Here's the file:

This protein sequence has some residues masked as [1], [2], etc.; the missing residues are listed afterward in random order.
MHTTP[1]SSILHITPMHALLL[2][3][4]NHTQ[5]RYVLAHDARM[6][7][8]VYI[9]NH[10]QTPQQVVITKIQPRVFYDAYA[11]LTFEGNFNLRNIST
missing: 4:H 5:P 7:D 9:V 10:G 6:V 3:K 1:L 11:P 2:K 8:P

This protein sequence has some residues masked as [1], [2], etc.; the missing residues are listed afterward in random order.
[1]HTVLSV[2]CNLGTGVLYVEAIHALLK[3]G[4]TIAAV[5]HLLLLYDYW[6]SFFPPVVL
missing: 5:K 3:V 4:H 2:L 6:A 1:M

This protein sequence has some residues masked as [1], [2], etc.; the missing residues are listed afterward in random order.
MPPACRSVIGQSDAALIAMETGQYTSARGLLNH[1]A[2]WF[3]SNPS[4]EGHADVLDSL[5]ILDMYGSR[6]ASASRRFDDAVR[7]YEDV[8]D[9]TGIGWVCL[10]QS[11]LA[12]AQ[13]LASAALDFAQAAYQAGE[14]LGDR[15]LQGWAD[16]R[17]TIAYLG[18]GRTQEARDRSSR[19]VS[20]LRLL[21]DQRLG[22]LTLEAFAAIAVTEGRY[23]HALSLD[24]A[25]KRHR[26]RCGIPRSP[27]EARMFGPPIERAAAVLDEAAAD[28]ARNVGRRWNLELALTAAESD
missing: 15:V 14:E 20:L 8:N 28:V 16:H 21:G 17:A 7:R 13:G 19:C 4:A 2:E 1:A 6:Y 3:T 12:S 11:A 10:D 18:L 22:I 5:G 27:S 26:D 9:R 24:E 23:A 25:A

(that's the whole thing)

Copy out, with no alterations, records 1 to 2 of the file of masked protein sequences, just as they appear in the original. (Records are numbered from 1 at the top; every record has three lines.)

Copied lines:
This protein sequence has some residues masked as [1], [2], etc.; the missing residues are listed afterward in random order.
MHTTP[1]SSILHITPMHALLL[2][3][4]NHTQ[5]RYVLAHDARM[6][7][8]VYI[9]NH[10]QTPQQVVITKIQPRVFYDAYA[11]LTFEGNFNLRNIST
missing: 4:H 5:P 7:D 9:V 10:G 6:V 3:K 1:L 11:P 2:K 8:P

This protein sequence has some residues masked as [1], [2], etc.; the missing residues are listed afterward in random order.
[1]HTVLSV[2]CNLGTGVLYVEAIHALLK[3]G[4]TIAAV[5]HLLLLYDYW[6]SFFPPVVL
missing: 5:K 3:V 4:H 2:L 6:A 1:M